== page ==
Thursday, February 28, 2002

The Cyber Scene in San Francisco ~ by Lorraine Sanders

Ever think you'd see thirty people sipping wine in someone's living room, each gingerly balancing a Chagall on one knee and a Picasso on the other? On Thursday February 28th in San Francisco, an eclectic group gathered at Venture Capitalist Robert Ross's Potrero Hill loft for a reception and lecture given by San Francisco's prestigious Franklin Bowles Gallery. Dr. Jean Audigier, Vice President of the gallery and Professor of Fine Art at the University of San Francisco, presented a brief lecture and more than twenty original works by the likes of Rembrandt, Pablo Picasso, Marc Chagall, and contemporary artists in the Franklin Bowles collection.

The evening began at 7 p.m. with a reception in Ross's spacious loft. Wood paneled floors, high ceilings, and huge open windows accented with steel created the perfect setting for an intimate gathering of fine art and art lovers. Guests sipped wine and sampled sushi in the living room while Franklin Bowles host and art consultant Lisa Prescutti and intern Erin ushered in the last of the original works. Audigier and his assistant Chris Cooke welcomed guests warmly. In attendance were up-and-coming author and voice talent Melissa Dodd and her friend Dan, a copywriter for Macy's; CEO John Doffing and friends; Spectacle Chief Strategist Jamie Ward and several Spectacle designers and friends; black-clad art enthusiasts; friends and significant others of the hosts; collectors from as far away as Napa, Ca; and what was quite possibly the most well behaved dog I've ever seen. After the room filled with guests, the Franklin Bowles representatives managed to herd the lively crowd into seats for the evening's lecture.

Audigier, a prominent expert on Rembrandt, Picasso and Chagall, said inspiration for the talk came after several Silicon Valley friends and executives "wanted to know the difference between good and bad art."

Audigier launched into this difficult topic with graceful aplomb and many humorous touches. After ridiculing the 19th century French Salon's failure to accurately recognize Impressionism as good art and then blasting the SF MOMA's near-worship of popular artists like Julian Schnabel and Jeff Koons, Audigier began outlining his own prescription for good art.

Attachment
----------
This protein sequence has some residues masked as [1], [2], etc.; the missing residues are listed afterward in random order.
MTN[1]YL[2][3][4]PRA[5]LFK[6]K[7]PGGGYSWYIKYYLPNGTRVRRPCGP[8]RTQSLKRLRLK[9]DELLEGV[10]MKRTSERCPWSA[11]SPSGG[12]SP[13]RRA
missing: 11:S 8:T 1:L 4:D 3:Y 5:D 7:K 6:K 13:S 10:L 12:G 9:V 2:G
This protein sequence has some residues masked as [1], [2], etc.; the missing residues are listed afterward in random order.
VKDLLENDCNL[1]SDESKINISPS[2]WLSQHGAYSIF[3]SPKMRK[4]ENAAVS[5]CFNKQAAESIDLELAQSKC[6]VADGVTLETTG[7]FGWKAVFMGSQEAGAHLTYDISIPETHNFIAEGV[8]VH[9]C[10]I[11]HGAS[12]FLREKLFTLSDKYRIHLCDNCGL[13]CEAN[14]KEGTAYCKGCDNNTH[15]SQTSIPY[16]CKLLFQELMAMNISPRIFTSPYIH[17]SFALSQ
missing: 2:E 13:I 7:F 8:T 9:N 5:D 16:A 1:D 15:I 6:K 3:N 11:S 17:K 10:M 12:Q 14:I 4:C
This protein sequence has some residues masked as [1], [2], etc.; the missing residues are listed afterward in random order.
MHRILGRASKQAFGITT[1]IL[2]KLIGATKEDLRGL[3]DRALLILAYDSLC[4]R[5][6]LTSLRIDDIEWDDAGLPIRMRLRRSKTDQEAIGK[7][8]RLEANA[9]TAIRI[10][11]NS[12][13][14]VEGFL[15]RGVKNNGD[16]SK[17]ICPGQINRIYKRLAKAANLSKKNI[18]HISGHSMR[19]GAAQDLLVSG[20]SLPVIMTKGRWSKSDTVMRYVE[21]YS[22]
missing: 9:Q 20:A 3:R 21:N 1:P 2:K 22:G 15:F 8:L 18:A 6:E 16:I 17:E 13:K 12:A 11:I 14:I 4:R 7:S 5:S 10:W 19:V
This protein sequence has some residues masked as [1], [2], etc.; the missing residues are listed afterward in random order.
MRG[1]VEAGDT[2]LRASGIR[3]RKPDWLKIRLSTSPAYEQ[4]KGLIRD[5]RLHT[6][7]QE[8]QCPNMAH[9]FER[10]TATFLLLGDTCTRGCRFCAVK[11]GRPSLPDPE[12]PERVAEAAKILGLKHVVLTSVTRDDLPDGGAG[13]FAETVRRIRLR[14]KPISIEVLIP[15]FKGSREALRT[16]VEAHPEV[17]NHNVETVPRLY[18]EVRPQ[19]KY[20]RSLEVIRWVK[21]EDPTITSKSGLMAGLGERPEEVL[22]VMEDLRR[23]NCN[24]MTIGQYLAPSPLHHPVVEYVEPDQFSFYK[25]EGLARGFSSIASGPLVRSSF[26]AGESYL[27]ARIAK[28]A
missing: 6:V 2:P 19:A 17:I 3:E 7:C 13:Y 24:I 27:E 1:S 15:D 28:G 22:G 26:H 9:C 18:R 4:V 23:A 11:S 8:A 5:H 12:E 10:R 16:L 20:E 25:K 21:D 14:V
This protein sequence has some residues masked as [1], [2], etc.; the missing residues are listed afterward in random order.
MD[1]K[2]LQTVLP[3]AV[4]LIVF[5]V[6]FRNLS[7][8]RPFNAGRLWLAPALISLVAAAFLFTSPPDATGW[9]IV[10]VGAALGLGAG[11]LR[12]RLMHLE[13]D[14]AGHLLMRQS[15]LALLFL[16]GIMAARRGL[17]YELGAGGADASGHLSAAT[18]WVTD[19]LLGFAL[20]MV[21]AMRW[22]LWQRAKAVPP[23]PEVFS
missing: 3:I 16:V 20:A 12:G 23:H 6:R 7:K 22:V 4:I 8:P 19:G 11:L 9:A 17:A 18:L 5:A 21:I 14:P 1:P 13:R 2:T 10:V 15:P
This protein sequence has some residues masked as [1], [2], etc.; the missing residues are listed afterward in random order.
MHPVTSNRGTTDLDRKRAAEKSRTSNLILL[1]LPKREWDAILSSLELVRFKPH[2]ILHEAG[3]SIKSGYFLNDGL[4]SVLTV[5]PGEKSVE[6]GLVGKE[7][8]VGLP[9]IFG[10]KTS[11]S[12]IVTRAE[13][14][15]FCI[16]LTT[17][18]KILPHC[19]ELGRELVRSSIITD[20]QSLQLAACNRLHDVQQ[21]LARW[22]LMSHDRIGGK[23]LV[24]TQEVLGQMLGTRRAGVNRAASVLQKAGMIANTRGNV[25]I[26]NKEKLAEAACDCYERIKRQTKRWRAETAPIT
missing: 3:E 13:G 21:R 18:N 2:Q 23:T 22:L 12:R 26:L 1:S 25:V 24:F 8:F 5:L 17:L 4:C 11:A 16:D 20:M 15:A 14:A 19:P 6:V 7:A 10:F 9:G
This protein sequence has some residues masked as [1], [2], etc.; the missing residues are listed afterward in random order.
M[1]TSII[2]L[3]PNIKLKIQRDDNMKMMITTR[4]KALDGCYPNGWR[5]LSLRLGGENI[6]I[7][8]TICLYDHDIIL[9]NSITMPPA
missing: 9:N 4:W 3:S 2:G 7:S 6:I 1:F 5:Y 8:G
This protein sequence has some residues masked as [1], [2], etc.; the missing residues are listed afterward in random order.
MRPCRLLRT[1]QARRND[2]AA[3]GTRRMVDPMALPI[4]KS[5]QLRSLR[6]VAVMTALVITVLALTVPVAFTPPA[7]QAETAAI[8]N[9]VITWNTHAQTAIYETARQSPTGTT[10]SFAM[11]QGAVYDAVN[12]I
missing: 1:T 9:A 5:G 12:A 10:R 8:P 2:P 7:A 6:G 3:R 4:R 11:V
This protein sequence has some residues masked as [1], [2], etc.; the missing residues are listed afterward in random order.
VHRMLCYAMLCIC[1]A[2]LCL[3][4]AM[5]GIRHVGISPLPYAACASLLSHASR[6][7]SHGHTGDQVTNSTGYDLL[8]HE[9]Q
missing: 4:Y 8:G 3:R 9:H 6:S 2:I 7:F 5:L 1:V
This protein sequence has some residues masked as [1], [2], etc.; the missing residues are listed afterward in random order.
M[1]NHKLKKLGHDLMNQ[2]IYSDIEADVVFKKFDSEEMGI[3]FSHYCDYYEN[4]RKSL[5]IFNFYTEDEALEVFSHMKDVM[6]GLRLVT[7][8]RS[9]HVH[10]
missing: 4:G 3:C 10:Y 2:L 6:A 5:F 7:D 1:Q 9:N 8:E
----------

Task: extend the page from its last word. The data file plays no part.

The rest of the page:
"Form is essential to any great work of art," he commented as he flipped through several slides of painting by Salvador Dali. "You have to be true to yourself and you cannot imitate anyone else," he continued as he flashed a Magritte, then a Van Gogh on the screen.

Suddenly, much to the audience's delight, Audigier began illustrating his points with framed, original etchings by Picasso and paintings by Chagall. There was even a framed drawing by Dali thrown into the mix. As I sat there, actually holding a real-honest-to-god Picasso etching from the Metamorphoses of Ovid Series in my very own two hands, I could do little more than swallow loudly at the precious work and sigh, "Wow," before handing it back to Chris Cooke who stood nearby. Each person in the living room was able to hold at least ten framed originals by these contemporary masters before passing them along to the next eager attendee.

After the lecture, guests had the opportunity to view the Franklin Bowles Galleries' a selection of works for sale at the gathering. Lisa Prescutti, a Franklin Bowles art consultant, led collectors through the different pieces at the showing while guests continued to mingle, sip the remaining wine, and marvel at the breathe-taking selection of master works propped up in every corner of the room.

After perusing the etchings and paintings on display and chatting with a few last guests in attendance, I slipped down the stairs and out into Potrero's dark, warehouse-laden streets. From outside, chatter from loft's open windows escaped into the quiet streets. Little did the few people I passed on the sidewalk know that there were masterpieces just feet above our heads.